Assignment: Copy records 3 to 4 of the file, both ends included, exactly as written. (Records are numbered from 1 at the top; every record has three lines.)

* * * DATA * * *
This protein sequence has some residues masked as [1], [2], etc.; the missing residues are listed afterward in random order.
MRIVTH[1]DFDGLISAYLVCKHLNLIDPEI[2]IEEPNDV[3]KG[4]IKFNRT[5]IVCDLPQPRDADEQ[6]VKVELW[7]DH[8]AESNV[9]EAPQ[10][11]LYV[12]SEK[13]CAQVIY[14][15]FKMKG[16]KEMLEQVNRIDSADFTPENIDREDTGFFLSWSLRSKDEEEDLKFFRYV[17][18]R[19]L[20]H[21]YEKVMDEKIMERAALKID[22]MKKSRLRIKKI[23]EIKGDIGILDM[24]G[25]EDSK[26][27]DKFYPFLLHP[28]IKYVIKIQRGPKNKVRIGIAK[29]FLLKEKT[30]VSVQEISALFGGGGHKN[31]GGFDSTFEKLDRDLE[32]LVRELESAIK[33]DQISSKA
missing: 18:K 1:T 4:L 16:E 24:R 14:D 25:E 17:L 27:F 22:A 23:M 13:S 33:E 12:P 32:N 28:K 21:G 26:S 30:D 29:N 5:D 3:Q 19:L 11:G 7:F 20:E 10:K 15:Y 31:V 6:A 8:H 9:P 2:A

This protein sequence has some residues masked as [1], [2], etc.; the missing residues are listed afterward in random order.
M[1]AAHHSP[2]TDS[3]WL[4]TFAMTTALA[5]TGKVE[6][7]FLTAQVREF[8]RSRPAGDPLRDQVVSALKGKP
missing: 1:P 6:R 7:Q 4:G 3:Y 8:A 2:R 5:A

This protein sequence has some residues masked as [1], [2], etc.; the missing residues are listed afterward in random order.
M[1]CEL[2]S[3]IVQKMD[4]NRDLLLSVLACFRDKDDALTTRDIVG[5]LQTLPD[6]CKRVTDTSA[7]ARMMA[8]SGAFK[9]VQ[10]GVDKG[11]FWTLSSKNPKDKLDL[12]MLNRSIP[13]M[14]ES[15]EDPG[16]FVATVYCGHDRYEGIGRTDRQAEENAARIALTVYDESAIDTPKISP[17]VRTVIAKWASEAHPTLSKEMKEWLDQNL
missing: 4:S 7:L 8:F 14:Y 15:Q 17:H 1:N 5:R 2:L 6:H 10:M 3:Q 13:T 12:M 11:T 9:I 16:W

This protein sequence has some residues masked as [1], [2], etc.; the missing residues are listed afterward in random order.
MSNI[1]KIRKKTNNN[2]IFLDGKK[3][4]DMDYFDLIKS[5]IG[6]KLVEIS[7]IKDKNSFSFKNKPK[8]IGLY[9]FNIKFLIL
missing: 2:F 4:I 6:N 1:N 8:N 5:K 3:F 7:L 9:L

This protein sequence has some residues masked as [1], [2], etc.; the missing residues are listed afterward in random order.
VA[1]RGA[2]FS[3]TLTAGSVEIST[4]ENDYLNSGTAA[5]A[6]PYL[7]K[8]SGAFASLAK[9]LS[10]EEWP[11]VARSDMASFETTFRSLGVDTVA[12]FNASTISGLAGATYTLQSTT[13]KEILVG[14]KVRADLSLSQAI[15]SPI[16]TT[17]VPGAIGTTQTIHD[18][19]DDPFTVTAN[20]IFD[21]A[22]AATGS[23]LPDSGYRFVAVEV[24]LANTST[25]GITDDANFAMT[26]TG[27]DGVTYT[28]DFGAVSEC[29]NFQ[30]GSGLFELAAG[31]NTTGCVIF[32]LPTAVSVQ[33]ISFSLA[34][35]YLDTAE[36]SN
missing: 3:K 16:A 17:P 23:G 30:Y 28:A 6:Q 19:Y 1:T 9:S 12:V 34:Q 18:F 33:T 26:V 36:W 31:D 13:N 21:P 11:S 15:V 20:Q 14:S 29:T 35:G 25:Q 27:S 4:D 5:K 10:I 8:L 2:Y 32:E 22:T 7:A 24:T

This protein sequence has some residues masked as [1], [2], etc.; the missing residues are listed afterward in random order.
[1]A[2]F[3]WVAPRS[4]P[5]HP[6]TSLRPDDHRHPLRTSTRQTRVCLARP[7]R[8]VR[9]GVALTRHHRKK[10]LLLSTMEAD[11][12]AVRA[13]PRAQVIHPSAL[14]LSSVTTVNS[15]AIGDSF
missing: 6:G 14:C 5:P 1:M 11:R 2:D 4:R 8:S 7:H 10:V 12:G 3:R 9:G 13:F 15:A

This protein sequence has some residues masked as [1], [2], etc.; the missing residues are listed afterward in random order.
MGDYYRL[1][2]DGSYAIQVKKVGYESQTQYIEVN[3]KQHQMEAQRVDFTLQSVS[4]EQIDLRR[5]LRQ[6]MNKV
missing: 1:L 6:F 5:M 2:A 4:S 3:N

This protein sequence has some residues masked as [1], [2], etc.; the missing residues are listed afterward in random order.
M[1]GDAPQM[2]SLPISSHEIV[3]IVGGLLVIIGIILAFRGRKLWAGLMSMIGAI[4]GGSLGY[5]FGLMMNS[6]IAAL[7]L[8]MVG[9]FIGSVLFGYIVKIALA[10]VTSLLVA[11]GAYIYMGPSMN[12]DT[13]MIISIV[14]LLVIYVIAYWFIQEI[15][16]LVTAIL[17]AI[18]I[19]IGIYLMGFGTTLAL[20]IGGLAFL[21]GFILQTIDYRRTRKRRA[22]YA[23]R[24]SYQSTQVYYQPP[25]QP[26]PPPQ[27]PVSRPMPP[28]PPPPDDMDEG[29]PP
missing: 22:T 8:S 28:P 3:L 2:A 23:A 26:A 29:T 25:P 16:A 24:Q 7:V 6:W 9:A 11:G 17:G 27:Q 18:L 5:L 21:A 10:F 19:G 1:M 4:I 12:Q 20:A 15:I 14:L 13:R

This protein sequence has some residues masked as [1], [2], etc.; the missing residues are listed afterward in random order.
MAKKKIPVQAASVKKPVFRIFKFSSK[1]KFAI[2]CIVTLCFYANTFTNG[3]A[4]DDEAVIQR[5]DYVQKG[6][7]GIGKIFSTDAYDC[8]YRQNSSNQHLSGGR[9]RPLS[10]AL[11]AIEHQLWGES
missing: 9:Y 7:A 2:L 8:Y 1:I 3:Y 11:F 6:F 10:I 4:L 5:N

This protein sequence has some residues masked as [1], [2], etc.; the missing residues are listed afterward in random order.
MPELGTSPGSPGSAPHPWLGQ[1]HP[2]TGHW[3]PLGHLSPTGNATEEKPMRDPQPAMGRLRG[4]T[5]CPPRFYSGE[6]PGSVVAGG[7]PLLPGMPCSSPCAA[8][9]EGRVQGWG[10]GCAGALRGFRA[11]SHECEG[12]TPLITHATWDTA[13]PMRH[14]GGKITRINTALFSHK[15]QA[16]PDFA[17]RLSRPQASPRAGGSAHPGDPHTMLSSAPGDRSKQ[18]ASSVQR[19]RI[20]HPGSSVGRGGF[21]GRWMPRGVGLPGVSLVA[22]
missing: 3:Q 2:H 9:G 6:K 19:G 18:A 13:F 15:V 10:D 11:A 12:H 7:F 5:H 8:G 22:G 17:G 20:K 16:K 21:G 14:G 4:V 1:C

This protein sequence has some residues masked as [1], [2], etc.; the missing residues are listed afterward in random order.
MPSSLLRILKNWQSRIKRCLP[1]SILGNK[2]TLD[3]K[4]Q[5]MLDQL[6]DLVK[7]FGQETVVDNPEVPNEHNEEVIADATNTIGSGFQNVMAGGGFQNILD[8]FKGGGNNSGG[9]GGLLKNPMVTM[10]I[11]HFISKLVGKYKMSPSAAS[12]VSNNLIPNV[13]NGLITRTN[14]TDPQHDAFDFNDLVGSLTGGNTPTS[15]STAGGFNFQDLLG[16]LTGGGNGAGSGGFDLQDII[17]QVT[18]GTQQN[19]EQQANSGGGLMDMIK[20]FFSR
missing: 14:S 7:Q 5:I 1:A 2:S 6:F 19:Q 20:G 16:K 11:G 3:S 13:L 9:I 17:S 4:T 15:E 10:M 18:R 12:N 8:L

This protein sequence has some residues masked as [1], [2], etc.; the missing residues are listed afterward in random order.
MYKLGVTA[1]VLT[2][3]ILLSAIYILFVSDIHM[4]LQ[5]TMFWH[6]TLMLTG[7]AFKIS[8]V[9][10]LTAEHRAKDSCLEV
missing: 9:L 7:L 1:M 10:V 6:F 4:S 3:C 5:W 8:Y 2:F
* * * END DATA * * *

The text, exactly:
This protein sequence has some residues masked as [1], [2], etc.; the missing residues are listed afterward in random order.
M[1]CEL[2]S[3]IVQKMD[4]NRDLLLSVLACFRDKDDALTTRDIVG[5]LQTLPD[6]CKRVTDTSA[7]ARMMA[8]SGAFK[9]VQ[10]GVDKG[11]FWTLSSKNPKDKLDL[12]MLNRSIP[13]M[14]ES[15]EDPG[16]FVATVYCGHDRYEGIGRTDRQAEENAARIALTVYDESAIDTPKISP[17]VRTVIAKWASEAHPTLSKEMKEWLDQNL
missing: 4:S 7:L 8:F 14:Y 15:Q 17:H 1:N 5:R 2:L 6:H 10:M 3:Q 13:T 12:M 11:T 9:I 16:W

This protein sequence has some residues masked as [1], [2], etc.; the missing residues are listed afterward in random order.
MSNI[1]KIRKKTNNN[2]IFLDGKK[3][4]DMDYFDLIKS[5]IG[6]KLVEIS[7]IKDKNSFSFKNKPK[8]IGLY[9]FNIKFLIL
missing: 2:F 4:I 6:N 1:N 8:N 5:K 3:F 7:L 9:L